Rapid Tests for Disease Diagnoses
A fast and accurate pathology test that can be used to indicate the presence of certain specific diseases from a drop of biological fluid (such as blood) before clinical signs are apparent, or to differentiate diseases with similar clinical symptoms.specific diseases before clinical signs are apparent, or to differentiate diseases with similar clinical symptoms.
The successful treatment of many life-threatening or debilitating illnesses requires an early diagnosis but, for many diseases, the diagnosis comes at a stage when treatment is less than optimal with serious consequences for the patient.
Similarly, there are many serious diseases caused by pathogens that may have clinical signs and for which there is no simple and rapid test to aid in differentiating this disease.
If the incorrect treatment is used before diagnosis, the patient may die or suffer permanent damage; similarly, some of the treatments that are used to treat serious pathogenic diseases have an unfavourable side-effect profile and, therefore, should only be used if a diagnosis has been made.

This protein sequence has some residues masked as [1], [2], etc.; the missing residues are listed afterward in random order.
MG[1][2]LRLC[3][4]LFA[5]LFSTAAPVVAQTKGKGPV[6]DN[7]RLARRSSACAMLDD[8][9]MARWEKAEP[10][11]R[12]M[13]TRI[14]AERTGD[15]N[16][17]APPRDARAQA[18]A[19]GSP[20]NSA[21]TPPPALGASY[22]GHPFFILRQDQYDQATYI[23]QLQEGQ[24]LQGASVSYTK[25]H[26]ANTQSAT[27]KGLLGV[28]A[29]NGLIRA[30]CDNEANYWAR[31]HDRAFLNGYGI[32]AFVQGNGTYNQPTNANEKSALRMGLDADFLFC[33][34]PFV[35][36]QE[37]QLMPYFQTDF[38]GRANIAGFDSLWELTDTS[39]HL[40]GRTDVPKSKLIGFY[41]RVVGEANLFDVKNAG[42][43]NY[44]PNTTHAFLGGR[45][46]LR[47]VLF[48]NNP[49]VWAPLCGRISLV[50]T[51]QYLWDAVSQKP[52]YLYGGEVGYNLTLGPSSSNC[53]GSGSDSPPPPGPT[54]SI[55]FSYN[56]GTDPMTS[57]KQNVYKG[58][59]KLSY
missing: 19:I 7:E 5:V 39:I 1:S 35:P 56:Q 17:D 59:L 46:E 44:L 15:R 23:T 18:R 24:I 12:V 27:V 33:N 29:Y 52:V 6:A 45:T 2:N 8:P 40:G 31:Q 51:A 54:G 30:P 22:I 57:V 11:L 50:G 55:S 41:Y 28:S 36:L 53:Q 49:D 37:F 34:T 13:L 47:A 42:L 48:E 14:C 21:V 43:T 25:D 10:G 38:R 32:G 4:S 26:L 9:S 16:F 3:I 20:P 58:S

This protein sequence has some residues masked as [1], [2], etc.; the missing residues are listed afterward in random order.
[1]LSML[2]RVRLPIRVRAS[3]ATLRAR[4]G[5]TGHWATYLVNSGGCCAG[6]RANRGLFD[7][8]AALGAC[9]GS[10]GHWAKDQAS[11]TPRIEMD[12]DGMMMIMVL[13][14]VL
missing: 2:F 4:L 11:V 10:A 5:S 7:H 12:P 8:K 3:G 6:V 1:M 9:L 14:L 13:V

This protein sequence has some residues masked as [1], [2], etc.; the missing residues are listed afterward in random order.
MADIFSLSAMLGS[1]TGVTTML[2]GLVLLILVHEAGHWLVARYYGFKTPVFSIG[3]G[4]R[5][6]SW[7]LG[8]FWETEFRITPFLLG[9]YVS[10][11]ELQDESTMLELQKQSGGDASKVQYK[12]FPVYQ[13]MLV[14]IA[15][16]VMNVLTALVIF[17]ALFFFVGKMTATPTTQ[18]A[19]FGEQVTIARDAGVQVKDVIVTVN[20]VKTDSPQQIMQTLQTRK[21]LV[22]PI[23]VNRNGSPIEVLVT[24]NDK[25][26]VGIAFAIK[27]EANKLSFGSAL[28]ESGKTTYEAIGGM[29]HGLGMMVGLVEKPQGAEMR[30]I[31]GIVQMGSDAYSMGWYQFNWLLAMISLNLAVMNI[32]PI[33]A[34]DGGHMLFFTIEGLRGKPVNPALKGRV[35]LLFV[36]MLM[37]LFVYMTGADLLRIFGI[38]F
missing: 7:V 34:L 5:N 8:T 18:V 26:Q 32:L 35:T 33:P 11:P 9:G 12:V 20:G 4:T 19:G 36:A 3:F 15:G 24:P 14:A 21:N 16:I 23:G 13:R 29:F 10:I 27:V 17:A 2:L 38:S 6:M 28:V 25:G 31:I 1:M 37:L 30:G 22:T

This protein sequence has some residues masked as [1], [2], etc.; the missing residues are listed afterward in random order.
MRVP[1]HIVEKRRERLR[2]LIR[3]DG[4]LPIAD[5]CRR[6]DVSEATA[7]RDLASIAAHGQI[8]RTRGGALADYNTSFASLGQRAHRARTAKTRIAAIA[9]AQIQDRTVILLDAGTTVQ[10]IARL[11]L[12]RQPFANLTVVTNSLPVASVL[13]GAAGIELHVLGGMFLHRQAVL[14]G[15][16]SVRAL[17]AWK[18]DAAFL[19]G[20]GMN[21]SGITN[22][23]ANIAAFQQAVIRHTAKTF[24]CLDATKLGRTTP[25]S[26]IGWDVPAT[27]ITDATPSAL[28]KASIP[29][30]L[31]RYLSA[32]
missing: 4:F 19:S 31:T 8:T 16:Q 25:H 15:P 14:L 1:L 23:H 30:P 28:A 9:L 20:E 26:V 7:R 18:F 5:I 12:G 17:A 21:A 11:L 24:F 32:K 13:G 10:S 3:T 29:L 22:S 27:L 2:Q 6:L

However, the serious nature of certain pathogenic diseases requires that quick accurate and cheap diagnoses to maximise the treatment outcomes.
The invention involves objective techniques for the rapid, early and accurate determination of the underlying biomedical markers for a range of diseases from a single drop of blood or other biological fluids using various spectroscopic techniques.
The invention aims to provide such objective diagnosis for differentiation of diseases for which there are currently no effective diagnoses or for which early diagnosis is essential to provide effective treatment.
The aim is also to provide complete device technology (hardware and software), which will require minimal training for people in remote communities or hospital settings to produce reliable results.
As described previously, the main potential for the technology lies in its application for new pathology tests for a variety of diseases in a hospital setting or in remote clinics. In addition, the technology can be used to monitor the effectiveness of treatments and to aid in the design of new drugs by using blood biochemistry to monitor the efficacy of the treatment.
- Professor Peter Lay
- Professor Nick Hunt